advanced photoshop
Nov
11

Photoshop Tutorial: Creature creation with real-media brushes, part 2

Posted in:
Tips & Tutorials, by Anna-lisa Saywell

Continued… We talk you through the generation of a fantasy creature through multiple concepts and some handy custom brush tips

Real media effects

Follow part 1 of this tutorial

Step 9

Photoshop Tutorial: Creature creation with real-media brushes, part 2

With the texture on its own layer, I filled the inverted selection of the line work with the basic colour scheme. The background was created using another photo, which was of abstract food with a quick Motion Blur applied, a blue-tinted Photo Filter and a custom brush. The brush was created by Mathias Verhasselt and supplied as a free download.

Step 10

Photoshop Tutorial: Creature creation with real-media brushes, part 2

After breaking up the creature with some simple highlights, shadows and basic colours, I duplicated that photo texture silhouette a few times. I set up my hot key as Cmd/Ctrl+Opt/Alt+J for reproducing a selection and creating new layers quickly. To get the most out of the texture, position three duplications above the base colours. The top one is set to Multiply, the next to Overlay and the next to Hard Light.

Step 11

Photoshop Tutorial: Creature creation with real-media brushes, part 2

After flattening the effects layers, I built up the values and colour of the creature to break up the structure and focal points. The image was flipped to check for flaws and the background hit up with a contrasting colour to that of the blue in the sky and creature’s colours. The background, line work and base colours are all on separate layers, while the line work is set to Multiply.

Step 12

Photoshop Tutorial: Creature creation with real-media brushes, part 2

Still in keeping with the line work on Multiply and painting beneath the sketch, I built up the shadows and the highlights of the creature. I also adjusted the levels and saturation of the background and continued to apply more pinks and brighter colours to help in contrast with the creature.

Step 13

Photoshop Tutorial: Creature creation with real-media brushes, part 2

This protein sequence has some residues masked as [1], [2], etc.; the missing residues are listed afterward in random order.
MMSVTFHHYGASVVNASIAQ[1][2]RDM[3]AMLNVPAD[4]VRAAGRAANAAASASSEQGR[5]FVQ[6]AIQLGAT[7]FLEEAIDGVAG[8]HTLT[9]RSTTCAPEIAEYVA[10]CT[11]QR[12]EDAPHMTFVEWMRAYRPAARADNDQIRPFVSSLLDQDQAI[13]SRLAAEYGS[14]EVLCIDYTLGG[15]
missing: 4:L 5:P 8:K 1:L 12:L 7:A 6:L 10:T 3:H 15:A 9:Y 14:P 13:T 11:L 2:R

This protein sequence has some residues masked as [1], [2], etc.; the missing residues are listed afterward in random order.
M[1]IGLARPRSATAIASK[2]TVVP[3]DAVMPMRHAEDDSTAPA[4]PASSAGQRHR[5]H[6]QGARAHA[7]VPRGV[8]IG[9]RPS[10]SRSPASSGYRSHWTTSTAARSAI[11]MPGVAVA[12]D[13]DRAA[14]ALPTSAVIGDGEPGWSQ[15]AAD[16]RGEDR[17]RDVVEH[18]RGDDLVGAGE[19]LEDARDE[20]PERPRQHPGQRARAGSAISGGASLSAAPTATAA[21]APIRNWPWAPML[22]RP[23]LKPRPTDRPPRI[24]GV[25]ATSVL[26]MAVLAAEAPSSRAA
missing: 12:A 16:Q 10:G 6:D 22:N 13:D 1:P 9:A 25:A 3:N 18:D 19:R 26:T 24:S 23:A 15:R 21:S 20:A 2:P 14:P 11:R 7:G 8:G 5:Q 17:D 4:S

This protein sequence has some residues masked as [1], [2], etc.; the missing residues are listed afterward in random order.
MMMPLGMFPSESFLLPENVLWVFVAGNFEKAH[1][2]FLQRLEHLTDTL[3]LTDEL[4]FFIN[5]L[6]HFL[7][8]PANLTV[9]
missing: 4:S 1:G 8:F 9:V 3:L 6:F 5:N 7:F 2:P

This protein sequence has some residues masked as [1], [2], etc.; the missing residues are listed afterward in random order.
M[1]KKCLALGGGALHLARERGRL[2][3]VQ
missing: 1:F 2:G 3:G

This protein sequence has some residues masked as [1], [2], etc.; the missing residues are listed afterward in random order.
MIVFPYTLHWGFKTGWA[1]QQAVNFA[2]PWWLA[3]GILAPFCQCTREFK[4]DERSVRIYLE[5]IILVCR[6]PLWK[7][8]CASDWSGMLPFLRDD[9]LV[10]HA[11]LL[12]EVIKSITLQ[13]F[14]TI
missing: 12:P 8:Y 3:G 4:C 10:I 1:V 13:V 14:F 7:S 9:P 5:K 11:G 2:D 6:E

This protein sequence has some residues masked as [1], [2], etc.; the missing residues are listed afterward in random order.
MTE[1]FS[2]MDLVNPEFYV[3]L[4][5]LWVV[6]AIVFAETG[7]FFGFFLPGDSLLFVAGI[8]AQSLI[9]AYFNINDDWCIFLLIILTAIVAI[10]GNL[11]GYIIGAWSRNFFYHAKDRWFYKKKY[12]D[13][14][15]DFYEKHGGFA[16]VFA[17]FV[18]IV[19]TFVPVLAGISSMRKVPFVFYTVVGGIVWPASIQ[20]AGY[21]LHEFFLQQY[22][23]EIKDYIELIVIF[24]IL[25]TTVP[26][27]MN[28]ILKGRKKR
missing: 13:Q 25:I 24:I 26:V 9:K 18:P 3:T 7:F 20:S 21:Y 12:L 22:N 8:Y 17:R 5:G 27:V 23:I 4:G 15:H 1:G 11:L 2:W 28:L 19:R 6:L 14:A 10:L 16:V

It’s time to flatten the image. Starting from this point on, the base texture and colours of the image are complete. A quick Hue, Saturation and Lightness adjustment is made on a duplicated layer of the creature. On an additional duplicated layer, a Photo Filter colour adjustment is added to help tie in the tones of the creature to that of the background sky. Each of the layers are erased out in various areas so that some of the true colour we started with still shines through.

Step 14

Photoshop Tutorial: Creature creation with real-media brushes, part 2

This is just the tedious polishing and defining what basically already exists. The colours and values are close to what we want so that will serve as a guide to rendering out the finer details. Brighter colours and a stronger contrast in values of light and dark colours will help define key elements in the design.

Step 15

Photoshop Tutorial: Creature creation with real-media brushes, part 2

I selected the lower back of the creature, duplicated the area and then ran a Photo Filter effect over the area to fade subtly into the same colour of the pink sky. In addition, I lowered the contrast of values and saturation on that area to push the depth of field. Taking brighter colours from the background and hitting up the edges of the creature will help make him pop through the use of rim lighting.

Step 16

Photoshop Tutorial: Creature creation with real-media brushes, part 2

I added in some more features, like the spikes of the chest and patterns on the arms, and brightened the saturation of a few extra spots. Other elements, such as the moon/planet and falling feathers, help balance the negative space in the background between the creature. Providing some Motion Blur effects helps in both the action taking place as well as bringing focus to the head of the creature. One of the last things done to help provide movement was the addition of strokes to the clouds using the Smudge tool. A quick check and it’s finished.